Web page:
Development of Fresh Groundwater Use in Douala, Cameroon

Geoscientists Without Borders
Water Management Projects

The major goal of the present study is to characterize the sedimentary basin in Douala by using two geophysical techniques – time domain electromagnetic sounding (TDEM) and magnetic resonance sounding (MRS) for better understanding of aquifer systems, which may provide a solution for developing fresh and clean groundwater resources in the region.

Douala is the economic capital of Cameroon with a population of about 2 million. In 2004, Cameroon experienced a large cholera outbreak with over 8000 reported cases in the Littoral and West regions. According to the WHO (2012), the outbreak started in Bepanda in the northwest of Douala and spread rapidly to the entire city of Douala. Repeated epidemics continued to occur in Douala especially between 2009 and 2012. Contaminated groundwater is the major source of cholera disease in Douala as residents use groundwater for drinking and daily activities. It is observed that the leachate from household sewage system contaminates shallow groundwater in a local well, of which water depth is around 5-10 m.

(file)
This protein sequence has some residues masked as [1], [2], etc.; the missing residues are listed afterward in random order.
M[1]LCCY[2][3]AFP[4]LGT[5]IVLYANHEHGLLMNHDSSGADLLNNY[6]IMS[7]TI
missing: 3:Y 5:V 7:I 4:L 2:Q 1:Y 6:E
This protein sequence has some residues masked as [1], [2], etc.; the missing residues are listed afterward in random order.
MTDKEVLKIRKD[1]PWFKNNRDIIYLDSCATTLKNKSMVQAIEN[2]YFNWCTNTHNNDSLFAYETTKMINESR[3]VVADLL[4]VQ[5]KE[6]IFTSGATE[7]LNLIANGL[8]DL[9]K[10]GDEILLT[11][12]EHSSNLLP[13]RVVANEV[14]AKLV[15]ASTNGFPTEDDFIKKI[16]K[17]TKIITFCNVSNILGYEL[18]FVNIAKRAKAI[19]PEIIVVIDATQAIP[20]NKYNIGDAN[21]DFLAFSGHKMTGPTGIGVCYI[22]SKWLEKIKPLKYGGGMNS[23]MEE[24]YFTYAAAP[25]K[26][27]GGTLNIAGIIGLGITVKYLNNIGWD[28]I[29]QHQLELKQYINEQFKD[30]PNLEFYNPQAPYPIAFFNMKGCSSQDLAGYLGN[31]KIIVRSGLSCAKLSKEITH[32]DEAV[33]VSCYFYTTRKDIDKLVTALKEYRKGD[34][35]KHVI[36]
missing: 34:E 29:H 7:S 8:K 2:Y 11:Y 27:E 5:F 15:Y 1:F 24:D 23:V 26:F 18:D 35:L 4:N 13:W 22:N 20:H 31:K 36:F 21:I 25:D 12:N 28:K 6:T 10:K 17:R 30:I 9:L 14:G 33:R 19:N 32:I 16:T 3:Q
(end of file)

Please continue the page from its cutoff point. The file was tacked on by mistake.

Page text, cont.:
Status In Progress

Statement of Work

Principal Investigator

Professor Jejung Lee - University of Missouri-Kansas City  

Co-Principal Investigators

Dr. Guillaume Favreau (HydroSciences Montpellier) and Dr. Marie Boucher (LTHE Grenoble) - Research Institute for Development, France
Dr. Benjamin Ngounou Ngatcha - Univ of Ngaoundere Cameroon
Dr. Ibrahim Goni - Univ Maiduguri Nigeria

Team members

Selected students

GWB Sponsors

GWB sponsors

GWB Supporting Societies

GWB supporting societies

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